Can the right mentality help leaders stay happy?
Building on my review of a book on Mental Toughness, let’s explore what a positive mentality looks like for today’s leaders.
I’ve shared before the advice from Harvard academic Tal Ben-Shahar in his book “Happier”. Beyond such psychological theory, I’m delighted to share the perspective of guest blogger Tony Boobier. In this post, he muses on what mentality will help leaders succeed.
Tony is an AI & Analytics expert, consultant and mentor for leaders navigating the transformation needed. He focuses on the global insurance industry, following his own executive experience. He has also shared with us before on topics including motivation, corporate blind spots & the scepticism that leaders need. Over to Tony to share his reflections on a winning mentality for leaders.
How can we really judge what goes on in the mind of a leader?
In the dark days of the lockdown, I decided to write a short autobiography. This was an exercise not so much for the posterity of nations but rather to leave something for my grandchildren.
This was a recognition that by the time that they had questions to ask of me then either I would have forgotten the answers or, perhaps, might simply just not be around. In any event, I had nothing better to do whilst others in so-called ‘higher places’ were partying.
I shared the draft with one of my kids. “That’s all very interesting,” said Chris my middle one “but to be honest it reads a little like a CV. What would be really interesting is why you made the decisions that you did.”
The question ‘why’ is a much harder question to answer.
Understanding why anybody does anything is a complex matter. George Orwell, when asked why he wrote, said that it was for three reasons. These were to capture history, to boost his ego and to create a thing of beauty. At an individual level, trying to get inside the mind of a leader is unlikely to reveal a single reason for making a decision. Rather it is likely to disclose multiple causes. Some of them you may empathise with, whereas others you might just plain disagree with.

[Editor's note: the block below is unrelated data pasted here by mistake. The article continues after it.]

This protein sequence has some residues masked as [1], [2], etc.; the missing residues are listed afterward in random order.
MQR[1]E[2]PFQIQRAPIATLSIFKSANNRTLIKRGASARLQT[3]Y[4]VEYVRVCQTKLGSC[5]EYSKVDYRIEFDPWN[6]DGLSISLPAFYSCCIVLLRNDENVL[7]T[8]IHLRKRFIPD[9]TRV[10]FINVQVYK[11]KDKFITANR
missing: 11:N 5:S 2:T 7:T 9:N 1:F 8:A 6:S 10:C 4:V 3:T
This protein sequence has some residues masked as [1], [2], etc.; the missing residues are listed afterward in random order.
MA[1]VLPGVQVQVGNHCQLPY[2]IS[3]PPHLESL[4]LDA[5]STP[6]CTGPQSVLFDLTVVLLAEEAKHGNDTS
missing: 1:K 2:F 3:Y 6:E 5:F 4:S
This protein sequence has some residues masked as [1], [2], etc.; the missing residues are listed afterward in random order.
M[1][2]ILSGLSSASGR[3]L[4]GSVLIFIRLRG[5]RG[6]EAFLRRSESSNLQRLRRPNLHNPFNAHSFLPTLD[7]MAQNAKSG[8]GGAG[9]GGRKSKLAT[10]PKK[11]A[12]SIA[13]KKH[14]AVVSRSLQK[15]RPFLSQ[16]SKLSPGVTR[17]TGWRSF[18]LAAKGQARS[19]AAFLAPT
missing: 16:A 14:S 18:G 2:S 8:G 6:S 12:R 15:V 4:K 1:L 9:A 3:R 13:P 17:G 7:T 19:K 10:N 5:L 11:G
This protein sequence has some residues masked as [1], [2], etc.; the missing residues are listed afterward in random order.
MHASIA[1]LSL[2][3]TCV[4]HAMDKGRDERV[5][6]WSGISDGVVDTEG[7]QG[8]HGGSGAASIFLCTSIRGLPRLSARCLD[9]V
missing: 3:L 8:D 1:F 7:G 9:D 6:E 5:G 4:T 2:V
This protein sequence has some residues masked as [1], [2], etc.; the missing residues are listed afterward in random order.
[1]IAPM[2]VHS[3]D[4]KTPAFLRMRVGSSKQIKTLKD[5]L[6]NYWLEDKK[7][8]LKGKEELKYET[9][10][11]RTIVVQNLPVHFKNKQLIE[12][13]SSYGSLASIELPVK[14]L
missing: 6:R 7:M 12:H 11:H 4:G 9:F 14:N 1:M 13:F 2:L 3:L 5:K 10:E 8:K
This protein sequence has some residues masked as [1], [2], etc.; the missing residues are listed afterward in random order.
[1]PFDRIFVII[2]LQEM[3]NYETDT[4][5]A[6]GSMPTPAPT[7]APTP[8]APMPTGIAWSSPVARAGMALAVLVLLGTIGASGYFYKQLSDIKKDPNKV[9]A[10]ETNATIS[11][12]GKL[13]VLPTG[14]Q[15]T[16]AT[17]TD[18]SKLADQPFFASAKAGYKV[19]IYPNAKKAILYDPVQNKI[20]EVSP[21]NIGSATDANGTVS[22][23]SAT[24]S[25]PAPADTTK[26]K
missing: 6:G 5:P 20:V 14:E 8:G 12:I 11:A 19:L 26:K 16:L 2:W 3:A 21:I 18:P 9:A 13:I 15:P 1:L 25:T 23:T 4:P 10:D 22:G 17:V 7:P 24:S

It’s as tricky to get someone to retrospectively justify a business decision with a simple answer. Usually, there are multiple elements, even if not all have the same weighting. To really get to the bottom of the decision-making process in any individual person requires specialist psychiatric skills which extend far beyond the simple attributes of this humble blogger.
Between 1982 and 2001, Dr Anthony Clare hosted a famous radio series called ‘In the Psychiatrist’s Chair’ in which he interviewed famous people and asked them the same question “Why?” Some of his interviewees such as Anne Widecombe the politician confessed afterwards of being uncomfortable with the process, describing it as ‘combative’.
Based on his interviews, Clare also came up with what he believed to be the seven secrets of happiness.
Clare’s seven secrets of happiness (including for leaders).
- “First,” he advised, “cultivate a passion (to get you through the bad times);
- Second, be like a leaf on a tree (be part of something bigger);
- Third, avoid introspection (which puts people off);
- Fourth, do not resist change (change is both vital and inevitable);
- Fifth, live in the moment (if you like going to the movies, go to the movies, if you dislike opera, avoid it);
- Sixth, audit your happiness (check out if you’re happy half of the time; if not, change);
- And seventh, be happy” (act the part and that alone can trigger change).